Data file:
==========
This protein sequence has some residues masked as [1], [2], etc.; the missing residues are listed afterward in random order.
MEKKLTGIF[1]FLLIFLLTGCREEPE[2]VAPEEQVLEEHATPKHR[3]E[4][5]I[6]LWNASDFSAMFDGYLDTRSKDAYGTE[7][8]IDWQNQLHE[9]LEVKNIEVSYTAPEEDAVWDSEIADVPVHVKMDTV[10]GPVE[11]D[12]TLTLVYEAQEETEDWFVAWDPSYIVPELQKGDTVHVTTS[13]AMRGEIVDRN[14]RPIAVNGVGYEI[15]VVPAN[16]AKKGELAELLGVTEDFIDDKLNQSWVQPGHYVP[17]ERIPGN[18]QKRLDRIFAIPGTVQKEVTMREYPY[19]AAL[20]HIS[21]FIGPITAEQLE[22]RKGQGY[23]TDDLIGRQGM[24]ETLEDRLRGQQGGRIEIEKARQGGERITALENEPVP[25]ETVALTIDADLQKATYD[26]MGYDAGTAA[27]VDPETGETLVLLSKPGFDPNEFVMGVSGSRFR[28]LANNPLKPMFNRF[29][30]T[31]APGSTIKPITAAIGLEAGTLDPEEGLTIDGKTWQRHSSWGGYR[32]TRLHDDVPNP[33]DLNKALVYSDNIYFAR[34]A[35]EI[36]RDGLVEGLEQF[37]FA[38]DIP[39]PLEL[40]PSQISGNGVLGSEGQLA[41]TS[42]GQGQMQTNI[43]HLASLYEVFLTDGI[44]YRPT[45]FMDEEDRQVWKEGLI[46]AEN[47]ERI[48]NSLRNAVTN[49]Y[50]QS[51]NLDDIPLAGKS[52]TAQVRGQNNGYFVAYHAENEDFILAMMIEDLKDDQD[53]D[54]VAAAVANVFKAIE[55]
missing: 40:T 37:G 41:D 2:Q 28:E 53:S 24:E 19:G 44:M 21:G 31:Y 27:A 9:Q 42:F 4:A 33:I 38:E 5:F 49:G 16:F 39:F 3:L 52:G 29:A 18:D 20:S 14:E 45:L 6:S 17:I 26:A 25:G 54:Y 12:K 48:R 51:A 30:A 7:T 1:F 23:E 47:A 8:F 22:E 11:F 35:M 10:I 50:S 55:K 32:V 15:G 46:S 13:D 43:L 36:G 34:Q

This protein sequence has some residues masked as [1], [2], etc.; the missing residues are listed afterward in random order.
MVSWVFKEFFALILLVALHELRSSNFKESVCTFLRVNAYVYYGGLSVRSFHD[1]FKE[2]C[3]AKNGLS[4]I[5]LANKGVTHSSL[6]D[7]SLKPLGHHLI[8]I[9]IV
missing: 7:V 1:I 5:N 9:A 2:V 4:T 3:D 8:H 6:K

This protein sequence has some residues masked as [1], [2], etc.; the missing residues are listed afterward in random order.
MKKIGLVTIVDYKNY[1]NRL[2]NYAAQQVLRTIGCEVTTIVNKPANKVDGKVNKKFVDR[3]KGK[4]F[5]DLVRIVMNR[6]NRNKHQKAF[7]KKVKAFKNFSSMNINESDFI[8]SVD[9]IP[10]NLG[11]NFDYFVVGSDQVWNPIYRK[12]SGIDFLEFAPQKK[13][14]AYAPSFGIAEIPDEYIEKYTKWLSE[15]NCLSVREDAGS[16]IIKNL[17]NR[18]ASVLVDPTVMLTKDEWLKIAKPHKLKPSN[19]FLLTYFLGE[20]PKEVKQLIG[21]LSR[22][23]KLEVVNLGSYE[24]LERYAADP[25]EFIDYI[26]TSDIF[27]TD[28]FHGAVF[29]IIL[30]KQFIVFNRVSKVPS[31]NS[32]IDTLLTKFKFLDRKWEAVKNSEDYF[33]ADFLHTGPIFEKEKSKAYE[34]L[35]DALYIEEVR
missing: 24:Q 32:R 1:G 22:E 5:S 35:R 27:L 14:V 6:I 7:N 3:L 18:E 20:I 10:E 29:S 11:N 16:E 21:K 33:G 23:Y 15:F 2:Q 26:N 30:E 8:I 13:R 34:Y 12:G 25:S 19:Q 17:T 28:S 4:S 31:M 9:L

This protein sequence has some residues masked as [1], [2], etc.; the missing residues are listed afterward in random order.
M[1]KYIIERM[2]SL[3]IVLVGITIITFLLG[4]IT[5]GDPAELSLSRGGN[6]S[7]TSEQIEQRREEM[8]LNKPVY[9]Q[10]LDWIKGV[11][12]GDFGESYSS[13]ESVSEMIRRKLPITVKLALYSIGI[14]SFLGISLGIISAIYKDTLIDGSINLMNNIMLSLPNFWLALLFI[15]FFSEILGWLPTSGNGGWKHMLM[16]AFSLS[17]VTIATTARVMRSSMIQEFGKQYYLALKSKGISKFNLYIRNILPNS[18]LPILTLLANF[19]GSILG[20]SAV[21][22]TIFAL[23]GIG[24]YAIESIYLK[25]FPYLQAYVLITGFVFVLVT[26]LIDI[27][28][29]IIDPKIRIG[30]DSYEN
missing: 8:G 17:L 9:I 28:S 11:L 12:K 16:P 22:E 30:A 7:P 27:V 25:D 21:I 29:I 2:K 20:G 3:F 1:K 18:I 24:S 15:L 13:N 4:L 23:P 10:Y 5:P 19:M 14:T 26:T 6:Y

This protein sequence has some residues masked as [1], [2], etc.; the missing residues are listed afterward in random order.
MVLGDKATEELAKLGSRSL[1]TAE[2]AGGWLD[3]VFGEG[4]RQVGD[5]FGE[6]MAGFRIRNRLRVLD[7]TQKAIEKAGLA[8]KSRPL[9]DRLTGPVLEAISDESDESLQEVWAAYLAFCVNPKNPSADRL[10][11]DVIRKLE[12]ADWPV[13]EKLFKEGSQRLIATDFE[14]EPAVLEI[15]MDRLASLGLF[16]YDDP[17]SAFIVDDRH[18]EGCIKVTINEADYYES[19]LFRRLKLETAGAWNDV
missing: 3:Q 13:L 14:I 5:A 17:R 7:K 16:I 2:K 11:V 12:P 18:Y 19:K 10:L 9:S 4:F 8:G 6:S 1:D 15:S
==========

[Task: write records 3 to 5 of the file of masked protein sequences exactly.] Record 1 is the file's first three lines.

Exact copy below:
This protein sequence has some residues masked as [1], [2], etc.; the missing residues are listed afterward in random order.
MKKIGLVTIVDYKNY[1]NRL[2]NYAAQQVLRTIGCEVTTIVNKPANKVDGKVNKKFVDR[3]KGK[4]F[5]DLVRIVMNR[6]NRNKHQKAF[7]KKVKAFKNFSSMNINESDFI[8]SVD[9]IP[10]NLG[11]NFDYFVVGSDQVWNPIYRK[12]SGIDFLEFAPQKK[13][14]AYAPSFGIAEIPDEYIEKYTKWLSE[15]NCLSVREDAGS[16]IIKNL[17]NR[18]ASVLVDPTVMLTKDEWLKIAKPHKLKPSN[19]FLLTYFLGE[20]PKEVKQLIG[21]LSR[22][23]KLEVVNLGSYE[24]LERYAADP[25]EFIDYI[26]TSDIF[27]TD[28]FHGAVF[29]IIL[30]KQFIVFNRVSKVPS[31]NS[32]IDTLLTKFKFLDRKWEAVKNSEDYF[33]ADFLHTGPIFEKEKSKAYE[34]L[35]DALYIEEVR
missing: 24:Q 32:R 1:G 22:E 5:S 35:R 27:L 14:V 6:I 7:N 3:L 18:E 20:I 10:E 29:S 11:N 16:E 21:K 33:G 23:Y 15:F 2:Q 26:N 30:E 8:I 13:R 34:Y 12:G 25:S 19:Q 17:T 28:S 4:S 31:M 9:L

This protein sequence has some residues masked as [1], [2], etc.; the missing residues are listed afterward in random order.
M[1]KYIIERM[2]SL[3]IVLVGITIITFLLG[4]IT[5]GDPAELSLSRGGN[6]S[7]TSEQIEQRREEM[8]LNKPVY[9]Q[10]LDWIKGV[11][12]GDFGESYSS[13]ESVSEMIRRKLPITVKLALYSIGI[14]SFLGISLGIISAIYKDTLIDGSINLMNNIMLSLPNFWLALLFI[15]FFSEILGWLPTSGNGGWKHMLM[16]AFSLS[17]VTIATTARVMRSSMIQEFGKQYYLALKSKGISKFNLYIRNILPNS[18]LPILTLLANF[19]GSILG[20]SAV[21][22]TIFAL[23]GIG[24]YAIESIYLK[25]FPYLQAYVLITGFVFVLVT[26]LIDI[27][28][29]IIDPKIRIG[30]DSYEN
missing: 8:G 17:L 9:I 28:S 11:L 12:K 16:P 22:E 30:A 7:P 27:V 25:D 21:I 29:I 2:K 20:G 3:F 1:K 18:I 24:S 15:L 13:N 4:L 23:P 10:Y 5:P 19:M 14:T 26:T 6:Y

This protein sequence has some residues masked as [1], [2], etc.; the missing residues are listed afterward in random order.
MVLGDKATEELAKLGSRSL[1]TAE[2]AGGWLD[3]VFGEG[4]RQVGD[5]FGE[6]MAGFRIRNRLRVLD[7]TQKAIEKAGLA[8]KSRPL[9]DRLTGPVLEAISDESDESLQEVWAAYLAFCVNPKNPSADRL[10][11]DVIRKLE[12]ADWPV[13]EKLFKEGSQRLIATDFE[14]EPAVLEI[15]MDRLASLGLF[16]YDDP[17]SAFIVDDRH[18]EGCIKVTINEADYYES[19]LFRRLKLETAGAWNDV
missing: 3:Q 13:L 14:I 5:A 17:R 7:K 16:I 2:K 11:V 12:P 18:Y 19:K 10:L 9:S 4:F 8:G 6:S 1:D 15:S